Constraints on compaction rate and equilibrium in the pressure solution creep of quartz aggregates and fractures: Controls of aqueous concentration

Joshua Taron, Derek Elsworth

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28 Citations (Scopus)

Abstract

A relationship is developed to examine dissolution precipitation creep in crustal rocks with implicit coupling of the dissolution-diffusion-precipitation system and without requiring the iterative solution of a linear equation system. Implicit control is maintained over aqueous silica concentrations within hydrated solid contacts and in open pore space. For arbitrary conditions of temperature, pressure, and mechanical stress, the simple equation system conforms to a polynomial solution for aqueous concentrations set within a small iterative compaction scheme. Equilibrium (long-term) pressure solution compaction, previously ill constrained, is explored with two alternate methods: (1) a modified form of critical stress and (2) rate-controlled growth of diffusion limiting cement at the periphery of solid contacts. Predictions are compared to previous experimental results that allow compaction equilibrium to be achieved. Only the modified critical stress is capable of reproducing these results. In this case the agreement is strong across a range of conditions (400°C-500°C, 20-150 MPa, and 3-120 μm mean particle diameter). Compaction rates are overestimated in very early times in a manner suggesting the importance of plastic flow during this period. Predictions are also compared to concentration independent simplifications at general conditions of 350°C and 50 MPa. Compared to the implicit coupling, these methods represent the mean behavior, slightly underestimating rates in dissolution control and slightly overestimating in diffusion control. Aqueous concentration is influential in either regime. The solution is applicable to open and closed systems, is extended to systems with boundary influx, and may be applied to granular media or fractures, differing only in the method defining evolving contact geometry.

Original languageEnglish (US)
Article numberB07211
JournalJournal of Geophysical Research: Solid Earth
Volume115
Issue number7
DOIs
StatePublished - Jul 1 2010

Fingerprint

Quartz
pressure solution
creep
compaction
Creep
Compaction
quartz
dissolving
Dissolution
critical loading
dissolution
granular medium
plastic flow
iterative solution
linear equations
cements
pore space
prediction
predictions
Linear equations

All Science Journal Classification (ASJC) codes

  • Geophysics
  • Geochemistry and Petrology
  • Earth and Planetary Sciences (miscellaneous)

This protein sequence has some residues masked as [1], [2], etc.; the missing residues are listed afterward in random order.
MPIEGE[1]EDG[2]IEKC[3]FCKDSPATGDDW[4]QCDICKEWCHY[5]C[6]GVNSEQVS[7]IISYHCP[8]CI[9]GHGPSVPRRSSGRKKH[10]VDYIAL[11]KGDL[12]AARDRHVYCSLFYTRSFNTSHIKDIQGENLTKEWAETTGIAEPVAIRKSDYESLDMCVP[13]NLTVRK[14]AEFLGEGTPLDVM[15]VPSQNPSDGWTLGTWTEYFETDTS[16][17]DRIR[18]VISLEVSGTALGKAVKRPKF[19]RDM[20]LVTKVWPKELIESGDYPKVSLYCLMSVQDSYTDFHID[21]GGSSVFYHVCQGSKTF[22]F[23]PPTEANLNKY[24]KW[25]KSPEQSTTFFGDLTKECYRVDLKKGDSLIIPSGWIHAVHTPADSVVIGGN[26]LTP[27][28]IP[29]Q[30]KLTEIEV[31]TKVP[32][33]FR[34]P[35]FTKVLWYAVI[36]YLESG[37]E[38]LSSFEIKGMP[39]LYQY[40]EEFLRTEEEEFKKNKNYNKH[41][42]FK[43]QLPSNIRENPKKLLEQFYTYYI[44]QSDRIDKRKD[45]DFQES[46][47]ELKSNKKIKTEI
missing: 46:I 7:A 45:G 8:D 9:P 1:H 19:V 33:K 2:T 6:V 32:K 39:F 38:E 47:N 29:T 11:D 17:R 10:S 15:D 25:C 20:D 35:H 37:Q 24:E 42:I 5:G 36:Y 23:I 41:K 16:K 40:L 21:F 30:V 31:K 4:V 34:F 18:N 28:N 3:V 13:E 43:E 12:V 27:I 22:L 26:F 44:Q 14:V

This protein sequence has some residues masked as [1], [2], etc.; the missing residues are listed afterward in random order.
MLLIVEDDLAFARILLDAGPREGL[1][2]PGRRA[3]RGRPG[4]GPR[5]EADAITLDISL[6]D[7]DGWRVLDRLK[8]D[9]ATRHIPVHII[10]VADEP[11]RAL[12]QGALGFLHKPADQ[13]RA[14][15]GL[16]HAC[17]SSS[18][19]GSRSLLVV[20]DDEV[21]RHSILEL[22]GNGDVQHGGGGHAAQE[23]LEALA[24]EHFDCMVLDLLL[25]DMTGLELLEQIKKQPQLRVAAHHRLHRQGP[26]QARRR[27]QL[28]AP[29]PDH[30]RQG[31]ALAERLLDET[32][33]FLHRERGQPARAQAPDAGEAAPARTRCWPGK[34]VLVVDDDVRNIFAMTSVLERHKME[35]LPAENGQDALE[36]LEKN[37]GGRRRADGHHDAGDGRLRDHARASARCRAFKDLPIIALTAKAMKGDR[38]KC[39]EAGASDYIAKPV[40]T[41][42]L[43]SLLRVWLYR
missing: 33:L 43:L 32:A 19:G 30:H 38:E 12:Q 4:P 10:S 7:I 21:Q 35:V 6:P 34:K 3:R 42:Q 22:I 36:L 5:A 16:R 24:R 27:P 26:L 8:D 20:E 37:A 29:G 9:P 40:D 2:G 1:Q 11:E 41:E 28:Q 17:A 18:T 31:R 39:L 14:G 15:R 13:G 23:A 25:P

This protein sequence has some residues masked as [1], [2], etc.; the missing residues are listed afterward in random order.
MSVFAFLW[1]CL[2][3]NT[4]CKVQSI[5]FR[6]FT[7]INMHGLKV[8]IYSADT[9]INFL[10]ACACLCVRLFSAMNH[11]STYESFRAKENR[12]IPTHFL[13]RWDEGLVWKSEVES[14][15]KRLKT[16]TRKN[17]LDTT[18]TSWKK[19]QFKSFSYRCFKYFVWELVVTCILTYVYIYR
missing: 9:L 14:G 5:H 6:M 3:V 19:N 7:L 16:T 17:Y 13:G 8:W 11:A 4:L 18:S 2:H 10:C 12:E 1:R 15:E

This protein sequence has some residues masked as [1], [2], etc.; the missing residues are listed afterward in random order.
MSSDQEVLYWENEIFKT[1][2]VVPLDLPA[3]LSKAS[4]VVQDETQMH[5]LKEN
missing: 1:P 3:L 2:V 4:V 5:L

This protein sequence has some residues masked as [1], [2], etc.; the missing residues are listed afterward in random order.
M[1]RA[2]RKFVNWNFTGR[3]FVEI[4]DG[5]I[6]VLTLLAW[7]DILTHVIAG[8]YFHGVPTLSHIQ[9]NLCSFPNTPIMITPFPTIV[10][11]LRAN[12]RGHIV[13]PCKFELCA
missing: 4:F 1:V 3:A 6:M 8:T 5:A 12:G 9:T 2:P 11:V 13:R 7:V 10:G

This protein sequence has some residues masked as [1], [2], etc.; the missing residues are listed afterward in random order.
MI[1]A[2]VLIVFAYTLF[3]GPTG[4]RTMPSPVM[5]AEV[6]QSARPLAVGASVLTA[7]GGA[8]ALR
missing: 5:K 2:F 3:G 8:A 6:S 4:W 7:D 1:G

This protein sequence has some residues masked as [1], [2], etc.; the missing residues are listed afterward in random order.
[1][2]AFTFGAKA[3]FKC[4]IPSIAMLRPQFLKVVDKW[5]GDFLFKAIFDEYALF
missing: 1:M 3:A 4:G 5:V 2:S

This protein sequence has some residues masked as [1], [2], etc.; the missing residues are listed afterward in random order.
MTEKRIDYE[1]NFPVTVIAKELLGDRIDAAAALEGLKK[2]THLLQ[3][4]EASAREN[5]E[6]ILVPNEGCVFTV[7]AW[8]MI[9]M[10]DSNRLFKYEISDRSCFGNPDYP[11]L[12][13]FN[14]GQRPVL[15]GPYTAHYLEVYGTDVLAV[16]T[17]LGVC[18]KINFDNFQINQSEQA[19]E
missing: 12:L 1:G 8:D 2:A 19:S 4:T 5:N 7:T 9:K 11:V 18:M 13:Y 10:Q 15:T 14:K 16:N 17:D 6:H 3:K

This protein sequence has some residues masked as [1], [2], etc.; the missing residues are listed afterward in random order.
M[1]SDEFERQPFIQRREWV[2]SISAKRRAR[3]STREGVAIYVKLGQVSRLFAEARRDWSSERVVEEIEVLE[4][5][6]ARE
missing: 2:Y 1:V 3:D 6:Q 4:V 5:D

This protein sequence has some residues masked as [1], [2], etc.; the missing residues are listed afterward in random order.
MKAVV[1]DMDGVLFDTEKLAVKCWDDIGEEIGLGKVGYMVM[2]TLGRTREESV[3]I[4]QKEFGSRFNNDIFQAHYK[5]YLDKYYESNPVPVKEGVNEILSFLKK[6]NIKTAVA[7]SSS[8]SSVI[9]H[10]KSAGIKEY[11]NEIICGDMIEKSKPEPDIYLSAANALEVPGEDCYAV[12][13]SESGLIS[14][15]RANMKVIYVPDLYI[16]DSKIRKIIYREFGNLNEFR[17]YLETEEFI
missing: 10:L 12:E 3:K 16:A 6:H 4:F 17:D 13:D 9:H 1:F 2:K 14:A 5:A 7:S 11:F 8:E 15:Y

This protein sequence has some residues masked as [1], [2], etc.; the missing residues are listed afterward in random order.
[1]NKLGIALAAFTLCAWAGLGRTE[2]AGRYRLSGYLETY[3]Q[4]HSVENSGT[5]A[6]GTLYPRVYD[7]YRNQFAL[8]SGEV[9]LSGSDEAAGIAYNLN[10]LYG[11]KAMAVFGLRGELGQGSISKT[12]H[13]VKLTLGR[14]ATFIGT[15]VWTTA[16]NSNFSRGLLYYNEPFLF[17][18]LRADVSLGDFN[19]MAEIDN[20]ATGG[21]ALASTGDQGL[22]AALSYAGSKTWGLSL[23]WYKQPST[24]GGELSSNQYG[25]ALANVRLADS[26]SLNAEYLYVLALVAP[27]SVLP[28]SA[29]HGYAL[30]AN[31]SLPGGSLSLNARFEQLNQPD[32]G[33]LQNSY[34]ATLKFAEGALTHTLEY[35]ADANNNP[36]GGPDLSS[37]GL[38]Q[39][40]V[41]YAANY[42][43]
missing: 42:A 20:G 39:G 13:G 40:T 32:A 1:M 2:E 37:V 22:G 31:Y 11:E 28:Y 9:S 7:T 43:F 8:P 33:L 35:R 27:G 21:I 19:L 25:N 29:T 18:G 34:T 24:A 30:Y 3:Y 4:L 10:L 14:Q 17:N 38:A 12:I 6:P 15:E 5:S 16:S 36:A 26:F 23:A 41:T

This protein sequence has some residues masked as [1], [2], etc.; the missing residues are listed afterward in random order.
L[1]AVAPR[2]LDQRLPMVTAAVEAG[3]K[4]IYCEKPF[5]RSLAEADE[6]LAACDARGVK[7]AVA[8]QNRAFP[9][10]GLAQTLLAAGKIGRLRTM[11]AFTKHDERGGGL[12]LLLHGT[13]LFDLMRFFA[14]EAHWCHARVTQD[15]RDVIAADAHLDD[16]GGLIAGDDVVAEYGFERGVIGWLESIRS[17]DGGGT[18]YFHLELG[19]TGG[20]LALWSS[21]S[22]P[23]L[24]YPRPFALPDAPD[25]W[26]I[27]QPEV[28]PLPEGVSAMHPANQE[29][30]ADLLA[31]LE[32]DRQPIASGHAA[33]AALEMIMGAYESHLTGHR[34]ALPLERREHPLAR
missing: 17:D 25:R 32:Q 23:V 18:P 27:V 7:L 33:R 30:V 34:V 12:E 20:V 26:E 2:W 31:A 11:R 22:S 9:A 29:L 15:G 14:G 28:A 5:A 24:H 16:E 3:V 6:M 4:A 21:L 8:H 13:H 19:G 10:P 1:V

• Space and Planetary Science

Cite this

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abstract = "A relationship is developed to examine dissolution precipitation creep in crustal rocks with implicit coupling of the dissolution-diffusion-precipitation system and without requiring the iterative solution of a linear equation system. Implicit control is maintained over aqueous silica concentrations within hydrated solid contacts and in open pore space. For arbitrary conditions of temperature, pressure, and mechanical stress, the simple equation system conforms to a polynomial solution for aqueous concentrations set within a small iterative compaction scheme. Equilibrium (long-term) pressure solution compaction, previously ill constrained, is explored with two alternate methods: (1) a modified form of critical stress and (2) rate-controlled growth of diffusion limiting cement at the periphery of solid contacts. Predictions are compared to previous experimental results that allow compaction equilibrium to be achieved. Only the modified critical stress is capable of reproducing these results. In this case the agreement is strong across a range of conditions (400°C-500°C, 20-150 MPa, and 3-120 μm mean particle diameter). Compaction rates are overestimated in very early times in a manner suggesting the importance of plastic flow during this period. Predictions are also compared to concentration independent simplifications at general conditions of 350°C and 50 MPa. Compared to the implicit coupling, these methods represent the mean behavior, slightly underestimating rates in dissolution control and slightly overestimating in diffusion control. Aqueous concentration is influential in either regime. The solution is applicable to open and closed systems, is extended to systems with boundary influx, and may be applied to granular media or fractures, differing only in the method defining evolving contact geometry.",
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